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Colloid Cysts of the Third Ventricle

Pathology || Signs and Symptoms || Diagnosis || Treatment || Overview ||
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Pathology





Colloid cysts of the third ventricle are slow growing benign cranial tumors. They are believed to be composed of an epithelial wall (ie: the same type of cells that compose skin) with either mucous or protein like material trapped inside a spherical structure. However, their exact etiology is still under debate.

They are typically found in the anterior portion of the third ventricle near the foramen of Monroe (the channels that connect the lateral ventricles to the third ventricle). The third ventricle is one of the fluid filled cavities of the brain.

Colloid cysts are "benign" because they are not cancerous (ie: don't invade other parts of the body); however, they have the potential to block the flow of cerebrospinal fluid, which can lead to acute hydrocephalus and brain herniation. Therefore, in this regards they are certainly not "benign" tumors!

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Signs and Symptoms

The most common presenting symptom of a colloid cyst is headache and difficulty walking. Acute hydrocephalus (dilation of the ventricular system secondary to blocked cerebrospinal fluid) can occur if the cyst blocks the flow of cerebrospinal fluid; this can cause nausea, vomiting, headache, and lethargy. Changes in mental status may also be seen in patients with these lesions.

There are numerous reports of patients dying suddenly from colloid cysts of the third ventricle. This is believed to be due to rapid obstruction of cerebrospinal fluid at the foramen of Monroe. The fluid builds up behind the blockage which puts pressure on the brain. Too much pressure can cause the brain to herniate through the base of the skull (see the Monro-Kellie doctrine).

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Diagnosis

Colloid Cyst of the 3rd Ventricle CT
MRI of colloid cyst of the third ventricle
Diagnosis can be made with MRI or CT scan. Head CT scans will reveal a hyperdense (ie: bright or white colored) lesion. MRI is beneficial because it provides a superior picture of the regional anatomy around the cyst. Lumbar puncture should never be performed in a patient with a colloid cyst due to the risk of brain herniation.

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Treatment

Treatment of colloid cysts is surgical. There are numerous approaches including the use of an endoscope, or the use of stereotactic guidance systems. In patients with contraindications to surgery bilateral cerebrospinal fluid shunts can be placed to prevent acute hydrocephalus from developing.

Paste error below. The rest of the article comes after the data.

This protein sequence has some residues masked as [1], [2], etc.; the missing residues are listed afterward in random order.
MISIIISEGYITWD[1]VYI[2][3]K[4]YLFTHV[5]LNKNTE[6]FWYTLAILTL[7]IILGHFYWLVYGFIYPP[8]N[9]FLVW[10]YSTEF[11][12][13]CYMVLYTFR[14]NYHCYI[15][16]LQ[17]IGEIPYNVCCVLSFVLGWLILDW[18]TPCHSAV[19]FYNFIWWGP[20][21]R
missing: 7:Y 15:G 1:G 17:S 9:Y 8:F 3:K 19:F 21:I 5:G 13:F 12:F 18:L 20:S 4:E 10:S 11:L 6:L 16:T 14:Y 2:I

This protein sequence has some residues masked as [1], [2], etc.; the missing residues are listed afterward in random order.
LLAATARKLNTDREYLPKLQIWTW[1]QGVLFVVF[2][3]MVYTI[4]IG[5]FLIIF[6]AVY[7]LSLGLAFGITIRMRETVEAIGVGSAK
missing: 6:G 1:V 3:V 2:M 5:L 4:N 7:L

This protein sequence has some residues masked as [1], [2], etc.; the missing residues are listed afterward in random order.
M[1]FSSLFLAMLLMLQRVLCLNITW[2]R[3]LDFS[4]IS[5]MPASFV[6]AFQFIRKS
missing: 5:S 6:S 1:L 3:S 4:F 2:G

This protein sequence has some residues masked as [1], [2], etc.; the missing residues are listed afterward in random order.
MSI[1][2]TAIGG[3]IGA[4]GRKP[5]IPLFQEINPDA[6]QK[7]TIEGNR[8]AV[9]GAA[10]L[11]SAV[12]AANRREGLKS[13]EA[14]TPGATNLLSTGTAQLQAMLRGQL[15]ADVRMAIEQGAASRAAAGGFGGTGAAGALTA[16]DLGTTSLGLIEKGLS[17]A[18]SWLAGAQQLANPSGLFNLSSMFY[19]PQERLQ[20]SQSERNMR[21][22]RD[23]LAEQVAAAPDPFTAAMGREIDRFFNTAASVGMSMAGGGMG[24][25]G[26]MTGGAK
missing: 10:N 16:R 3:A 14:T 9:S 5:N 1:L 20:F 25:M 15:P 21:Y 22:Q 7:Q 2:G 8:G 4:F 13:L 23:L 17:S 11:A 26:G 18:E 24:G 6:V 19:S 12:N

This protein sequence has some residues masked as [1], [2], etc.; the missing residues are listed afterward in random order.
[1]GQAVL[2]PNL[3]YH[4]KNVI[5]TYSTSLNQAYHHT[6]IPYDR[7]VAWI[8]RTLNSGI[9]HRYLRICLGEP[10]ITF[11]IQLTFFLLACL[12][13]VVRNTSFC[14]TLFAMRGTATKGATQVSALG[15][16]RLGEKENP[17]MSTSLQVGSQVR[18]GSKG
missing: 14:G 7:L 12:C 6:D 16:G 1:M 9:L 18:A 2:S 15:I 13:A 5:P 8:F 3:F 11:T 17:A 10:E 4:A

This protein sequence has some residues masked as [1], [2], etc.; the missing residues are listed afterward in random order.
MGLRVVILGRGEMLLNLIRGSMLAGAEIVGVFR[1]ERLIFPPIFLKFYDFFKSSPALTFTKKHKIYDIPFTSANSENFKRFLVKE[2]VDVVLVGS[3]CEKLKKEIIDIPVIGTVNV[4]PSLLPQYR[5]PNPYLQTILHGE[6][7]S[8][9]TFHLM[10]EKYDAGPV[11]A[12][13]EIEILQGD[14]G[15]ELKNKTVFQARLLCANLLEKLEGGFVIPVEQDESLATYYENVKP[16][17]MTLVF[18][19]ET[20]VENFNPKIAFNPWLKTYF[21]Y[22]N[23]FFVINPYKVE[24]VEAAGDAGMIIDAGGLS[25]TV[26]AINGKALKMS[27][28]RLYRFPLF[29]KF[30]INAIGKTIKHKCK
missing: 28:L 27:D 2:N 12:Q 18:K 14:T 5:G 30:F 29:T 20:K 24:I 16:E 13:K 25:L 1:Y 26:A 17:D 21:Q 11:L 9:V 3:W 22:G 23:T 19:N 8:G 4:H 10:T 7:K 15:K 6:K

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Overview

Colloid cysts of the third ventricle are "benign" tumors. They have the potential to block the flow of cerebrospinal fluid leading to acute hydrocephalus. The most common symptom is headache followed by gait instability. Diagnosis is made with CT and MRI imaging. Treatment is surgical resection.

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Related Articles

- Hydrocephalus

- Meningioma

- Acoustic neuroma (schwannoma)

- Cavernous malformations

- Hemangioblastoma

- Hemangiopericytoma

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References and Resources

(1) Boogaarts HD, Decq P, Grotenhuis JA, et al. Long-term results of the neuroendoscopic management of colloid cysts of the third ventricle: a series of 90 cases.Neurosurgery. 2011 Jan;68(1):179-87.

(2) Nagaraju S, O'Donovan DG, Cross J, et al. Colloid cyst of the third cerebral ventricle with an embryological remnant consistent with paraphysis cerebri in an adult human. Clin Neuropathol. 2010 May-Jun;29(3):121-6.

(3) Greenberg MS. Handbook of Neurosurgery. Sixth Edition. New York: Thieme, 2006. Chapter 25.

(4) Kondziolka D, Bilbao JM. An immunohistochemical study of neuroepithelial (colloid) cysts. J Neurosurg. 1989 Jul;71(1):91-7.

(5) Stachura K, Libionka W, Moskala M, et al. Colloid cysts of the third ventricle. Endoscopic and open microsurgical management. Neurol Neurochir Pol. 2009 May-Jun;43(3):251-7.

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